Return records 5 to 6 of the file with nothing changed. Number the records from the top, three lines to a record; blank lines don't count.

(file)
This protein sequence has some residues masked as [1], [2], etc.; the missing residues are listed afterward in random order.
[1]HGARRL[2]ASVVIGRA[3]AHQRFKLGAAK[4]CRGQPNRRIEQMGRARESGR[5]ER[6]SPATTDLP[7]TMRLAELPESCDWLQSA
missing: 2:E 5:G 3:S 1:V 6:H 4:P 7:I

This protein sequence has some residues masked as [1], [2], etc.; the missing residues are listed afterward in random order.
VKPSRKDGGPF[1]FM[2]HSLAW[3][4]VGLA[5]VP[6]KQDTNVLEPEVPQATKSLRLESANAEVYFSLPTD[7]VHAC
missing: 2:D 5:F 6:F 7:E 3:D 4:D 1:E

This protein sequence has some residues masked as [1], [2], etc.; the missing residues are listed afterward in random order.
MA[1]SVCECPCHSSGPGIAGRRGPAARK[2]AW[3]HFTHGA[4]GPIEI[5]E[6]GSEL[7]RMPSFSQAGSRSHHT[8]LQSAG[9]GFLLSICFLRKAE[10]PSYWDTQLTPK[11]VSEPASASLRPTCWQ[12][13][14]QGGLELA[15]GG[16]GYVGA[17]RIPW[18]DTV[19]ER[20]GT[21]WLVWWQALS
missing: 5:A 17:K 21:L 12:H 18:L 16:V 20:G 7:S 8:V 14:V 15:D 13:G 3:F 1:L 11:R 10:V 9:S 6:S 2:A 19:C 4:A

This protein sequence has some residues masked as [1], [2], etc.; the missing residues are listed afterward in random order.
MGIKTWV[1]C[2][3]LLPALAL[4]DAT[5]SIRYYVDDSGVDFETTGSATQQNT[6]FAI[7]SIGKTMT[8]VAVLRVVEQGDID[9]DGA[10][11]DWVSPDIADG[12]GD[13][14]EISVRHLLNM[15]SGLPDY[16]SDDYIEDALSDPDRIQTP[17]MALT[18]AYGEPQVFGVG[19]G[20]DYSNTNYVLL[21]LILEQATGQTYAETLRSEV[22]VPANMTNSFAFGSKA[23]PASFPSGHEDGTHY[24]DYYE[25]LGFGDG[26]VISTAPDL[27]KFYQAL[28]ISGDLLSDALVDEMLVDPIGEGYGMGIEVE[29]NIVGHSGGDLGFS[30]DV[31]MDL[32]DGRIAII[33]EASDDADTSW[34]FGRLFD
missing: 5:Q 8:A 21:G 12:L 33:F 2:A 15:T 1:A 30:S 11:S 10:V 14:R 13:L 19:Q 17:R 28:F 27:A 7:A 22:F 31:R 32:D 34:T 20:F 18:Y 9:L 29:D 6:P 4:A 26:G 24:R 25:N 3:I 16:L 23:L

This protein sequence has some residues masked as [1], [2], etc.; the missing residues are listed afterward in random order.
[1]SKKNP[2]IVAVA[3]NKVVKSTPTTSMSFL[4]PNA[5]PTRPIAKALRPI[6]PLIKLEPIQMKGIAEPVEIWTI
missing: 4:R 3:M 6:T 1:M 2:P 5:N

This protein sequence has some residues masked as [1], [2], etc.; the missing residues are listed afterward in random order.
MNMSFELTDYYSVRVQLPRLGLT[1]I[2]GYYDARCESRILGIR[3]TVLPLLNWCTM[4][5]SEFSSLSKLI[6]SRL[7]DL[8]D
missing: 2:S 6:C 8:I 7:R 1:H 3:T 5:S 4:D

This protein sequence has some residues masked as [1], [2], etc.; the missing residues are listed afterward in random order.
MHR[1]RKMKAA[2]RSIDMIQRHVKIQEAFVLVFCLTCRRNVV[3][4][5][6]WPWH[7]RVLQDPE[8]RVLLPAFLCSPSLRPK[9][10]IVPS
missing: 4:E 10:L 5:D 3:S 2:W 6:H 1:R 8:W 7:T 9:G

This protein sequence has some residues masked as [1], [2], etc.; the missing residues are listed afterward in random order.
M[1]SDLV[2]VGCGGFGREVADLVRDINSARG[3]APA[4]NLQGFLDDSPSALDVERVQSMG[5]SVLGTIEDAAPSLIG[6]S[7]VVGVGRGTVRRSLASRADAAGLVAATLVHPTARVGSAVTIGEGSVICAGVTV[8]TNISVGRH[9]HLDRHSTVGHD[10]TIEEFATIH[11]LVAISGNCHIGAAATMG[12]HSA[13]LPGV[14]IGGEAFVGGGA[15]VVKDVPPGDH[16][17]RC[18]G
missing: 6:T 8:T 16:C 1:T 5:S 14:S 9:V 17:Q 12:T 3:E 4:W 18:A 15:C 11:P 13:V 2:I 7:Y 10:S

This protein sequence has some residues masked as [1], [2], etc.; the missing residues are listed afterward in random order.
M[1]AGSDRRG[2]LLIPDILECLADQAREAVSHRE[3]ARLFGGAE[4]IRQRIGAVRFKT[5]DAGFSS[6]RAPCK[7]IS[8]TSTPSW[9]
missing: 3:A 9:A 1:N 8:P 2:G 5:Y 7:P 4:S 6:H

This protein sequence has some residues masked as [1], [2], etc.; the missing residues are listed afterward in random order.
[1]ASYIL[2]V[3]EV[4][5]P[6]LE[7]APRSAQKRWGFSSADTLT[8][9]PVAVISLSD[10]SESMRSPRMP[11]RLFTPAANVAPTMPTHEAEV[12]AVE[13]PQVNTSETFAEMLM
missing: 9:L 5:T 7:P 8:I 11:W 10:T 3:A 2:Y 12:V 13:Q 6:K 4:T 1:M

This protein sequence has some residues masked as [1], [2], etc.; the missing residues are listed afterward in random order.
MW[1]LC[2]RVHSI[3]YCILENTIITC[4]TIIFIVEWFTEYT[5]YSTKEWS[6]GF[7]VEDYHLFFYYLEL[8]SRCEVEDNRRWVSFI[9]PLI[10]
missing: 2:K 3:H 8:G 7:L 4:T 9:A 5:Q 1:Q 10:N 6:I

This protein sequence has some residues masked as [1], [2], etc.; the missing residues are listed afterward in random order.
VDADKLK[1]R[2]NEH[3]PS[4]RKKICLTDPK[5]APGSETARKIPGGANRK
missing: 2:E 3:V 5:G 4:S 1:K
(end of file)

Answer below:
This protein sequence has some residues masked as [1], [2], etc.; the missing residues are listed afterward in random order.
[1]SKKNP[2]IVAVA[3]NKVVKSTPTTSMSFL[4]PNA[5]PTRPIAKALRPI[6]PLIKLEPIQMKGIAEPVEIWTI
missing: 4:R 3:M 6:T 1:M 2:P 5:N

This protein sequence has some residues masked as [1], [2], etc.; the missing residues are listed afterward in random order.
MNMSFELTDYYSVRVQLPRLGLT[1]I[2]GYYDARCESRILGIR[3]TVLPLLNWCTM[4][5]SEFSSLSKLI[6]SRL[7]DL[8]D
missing: 2:S 6:C 8:I 7:R 1:H 3:T 5:S 4:D